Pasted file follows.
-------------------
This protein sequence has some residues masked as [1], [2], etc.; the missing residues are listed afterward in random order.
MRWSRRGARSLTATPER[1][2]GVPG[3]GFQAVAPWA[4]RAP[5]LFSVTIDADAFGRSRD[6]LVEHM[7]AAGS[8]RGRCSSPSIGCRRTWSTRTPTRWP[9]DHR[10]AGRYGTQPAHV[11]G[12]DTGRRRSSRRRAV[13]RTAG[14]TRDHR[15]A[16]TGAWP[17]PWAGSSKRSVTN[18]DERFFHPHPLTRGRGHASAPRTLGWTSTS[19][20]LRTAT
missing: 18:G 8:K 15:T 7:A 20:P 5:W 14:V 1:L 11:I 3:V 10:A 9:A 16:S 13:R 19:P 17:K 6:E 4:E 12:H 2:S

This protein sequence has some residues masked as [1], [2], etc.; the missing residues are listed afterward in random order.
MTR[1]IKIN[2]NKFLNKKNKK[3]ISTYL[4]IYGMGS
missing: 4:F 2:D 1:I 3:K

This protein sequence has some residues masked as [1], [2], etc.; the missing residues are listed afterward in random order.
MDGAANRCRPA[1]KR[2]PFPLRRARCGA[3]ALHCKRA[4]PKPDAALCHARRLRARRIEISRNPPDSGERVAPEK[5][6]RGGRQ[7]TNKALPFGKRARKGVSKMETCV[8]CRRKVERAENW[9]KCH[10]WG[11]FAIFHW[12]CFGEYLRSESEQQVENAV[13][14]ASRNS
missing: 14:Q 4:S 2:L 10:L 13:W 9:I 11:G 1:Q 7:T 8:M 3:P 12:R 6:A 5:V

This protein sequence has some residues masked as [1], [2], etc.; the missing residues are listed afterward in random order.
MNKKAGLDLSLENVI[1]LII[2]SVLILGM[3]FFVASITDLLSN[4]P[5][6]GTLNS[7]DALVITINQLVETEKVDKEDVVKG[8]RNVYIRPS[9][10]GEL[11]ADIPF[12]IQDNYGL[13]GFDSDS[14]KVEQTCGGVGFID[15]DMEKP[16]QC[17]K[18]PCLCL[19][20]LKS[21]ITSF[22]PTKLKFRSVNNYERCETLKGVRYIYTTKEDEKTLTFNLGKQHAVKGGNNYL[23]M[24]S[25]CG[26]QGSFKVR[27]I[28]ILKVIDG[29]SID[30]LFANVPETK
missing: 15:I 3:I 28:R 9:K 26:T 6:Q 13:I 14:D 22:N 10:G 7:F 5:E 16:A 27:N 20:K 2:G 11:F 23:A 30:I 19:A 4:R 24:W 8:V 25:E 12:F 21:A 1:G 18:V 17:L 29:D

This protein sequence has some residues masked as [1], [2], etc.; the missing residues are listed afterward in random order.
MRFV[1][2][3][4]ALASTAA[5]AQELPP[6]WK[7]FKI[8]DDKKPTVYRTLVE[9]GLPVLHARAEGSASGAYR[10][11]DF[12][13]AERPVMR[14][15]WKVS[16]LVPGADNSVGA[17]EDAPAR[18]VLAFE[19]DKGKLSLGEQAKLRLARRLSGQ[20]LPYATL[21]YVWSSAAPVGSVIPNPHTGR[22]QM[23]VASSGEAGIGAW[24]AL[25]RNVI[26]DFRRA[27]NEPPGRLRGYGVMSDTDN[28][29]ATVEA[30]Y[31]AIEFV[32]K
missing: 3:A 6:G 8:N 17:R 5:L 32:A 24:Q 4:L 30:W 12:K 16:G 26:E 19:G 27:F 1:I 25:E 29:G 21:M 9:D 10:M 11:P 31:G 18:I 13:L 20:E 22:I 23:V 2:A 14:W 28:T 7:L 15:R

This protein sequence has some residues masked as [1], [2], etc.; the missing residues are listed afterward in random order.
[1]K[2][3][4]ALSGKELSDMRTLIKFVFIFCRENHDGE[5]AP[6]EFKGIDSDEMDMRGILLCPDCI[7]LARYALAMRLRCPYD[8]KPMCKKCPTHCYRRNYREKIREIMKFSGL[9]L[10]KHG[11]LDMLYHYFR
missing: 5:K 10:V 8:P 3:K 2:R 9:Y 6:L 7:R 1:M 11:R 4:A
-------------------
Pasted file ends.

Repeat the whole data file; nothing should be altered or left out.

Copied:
This protein sequence has some residues masked as [1], [2], etc.; the missing residues are listed afterward in random order.
MRWSRRGARSLTATPER[1][2]GVPG[3]GFQAVAPWA[4]RAP[5]LFSVTIDADAFGRSRD[6]LVEHM[7]AAGS[8]RGRCSSPSIGCRRTWSTRTPTRWP[9]DHR[10]AGRYGTQPAHV[11]G[12]DTGRRRSSRRRAV[13]RTAG[14]TRDHR[15]A[16]TGAWP[17]PWAGSSKRSVTN[18]DERFFHPHPLTRGRGHASAPRTLGWTSTS[19][20]LRTAT
missing: 18:G 8:K 15:T 7:A 20:P 5:W 14:V 1:L 11:I 3:V 10:A 9:A 16:S 13:R 19:P 17:K 6:E 4:E 12:H 2:S

This protein sequence has some residues masked as [1], [2], etc.; the missing residues are listed afterward in random order.
MTR[1]IKIN[2]NKFLNKKNKK[3]ISTYL[4]IYGMGS
missing: 4:F 2:D 1:I 3:K

This protein sequence has some residues masked as [1], [2], etc.; the missing residues are listed afterward in random order.
MDGAANRCRPA[1]KR[2]PFPLRRARCGA[3]ALHCKRA[4]PKPDAALCHARRLRARRIEISRNPPDSGERVAPEK[5][6]RGGRQ[7]TNKALPFGKRARKGVSKMETCV[8]CRRKVERAENW[9]KCH[10]WG[11]FAIFHW[12]CFGEYLRSESEQQVENAV[13][14]ASRNS
missing: 14:Q 4:S 2:L 10:L 13:W 9:I 11:G 1:Q 7:T 8:M 3:P 12:R 6:A 5:V

This protein sequence has some residues masked as [1], [2], etc.; the missing residues are listed afterward in random order.
MNKKAGLDLSLENVI[1]LII[2]SVLILGM[3]FFVASITDLLSN[4]P[5][6]GTLNS[7]DALVITINQLVETEKVDKEDVVKG[8]RNVYIRPS[9][10]GEL[11]ADIPF[12]IQDNYGL[13]GFDSDS[14]KVEQTCGGVGFID[15]DMEKP[16]QC[17]K[18]PCLCL[19][20]LKS[21]ITSF[22]PTKLKFRSVNNYERCETLKGVRYIYTTKEDEKTLTFNLGKQHAVKGGNNYL[23]M[24]S[25]CG[26]QGSFKVR[27]I[28]ILKVIDG[29]SID[30]LFANVPETK
missing: 15:I 3:I 28:R 9:K 26:T 6:Q 13:I 14:D 22:N 10:G 7:F 5:E 16:A 27:N 20:K 2:G 11:F 23:A 30:I 19:A 4:R 24:W 8:V 25:E 12:F 21:A 1:G 18:V 17:L 29:D

This protein sequence has some residues masked as [1], [2], etc.; the missing residues are listed afterward in random order.
MRFV[1][2][3][4]ALASTAA[5]AQELPP[6]WK[7]FKI[8]DDKKPTVYRTLVE[9]GLPVLHARAEGSASGAYR[10][11]DF[12][13]AERPVMR[14][15]WKVS[16]LVPGADNSVGA[17]EDAPAR[18]VLAFE[19]DKGKLSLGEQAKLRLARRLSGQ[20]LPYATL[21]YVWSSAAPVGSVIPNPHTGR[22]QM[23]VASSGEAGIGAW[24]AL[25]RNVI[26]DFRRA[27]NEPPGRLRGYGVMSDTDN[28][29]ATVEA[30]Y[31]AIEFV[32]K
missing: 3:A 6:G 8:N 17:R 5:L 32:A 24:Q 4:L 30:W 12:K 16:G 26:E 19:G 27:F 1:I 25:E 29:G 21:M 9:D 10:M 11:P 31:G 18:I 13:L 20:E 22:I 23:V 2:A 14:W 28:T 7:L 15:R

This protein sequence has some residues masked as [1], [2], etc.; the missing residues are listed afterward in random order.
[1]K[2][3][4]ALSGKELSDMRTLIKFVFIFCRENHDGE[5]AP[6]EFKGIDSDEMDMRGILLCPDCI[7]LARYALAMRLRCPYD[8]KPMCKKCPTHCYRRNYREKIREIMKFSGL[9]L[10]KHG[11]LDMLYHYFR
missing: 5:K 10:V 8:P 3:K 2:R 9:Y 6:L 7:R 1:M 11:R 4:A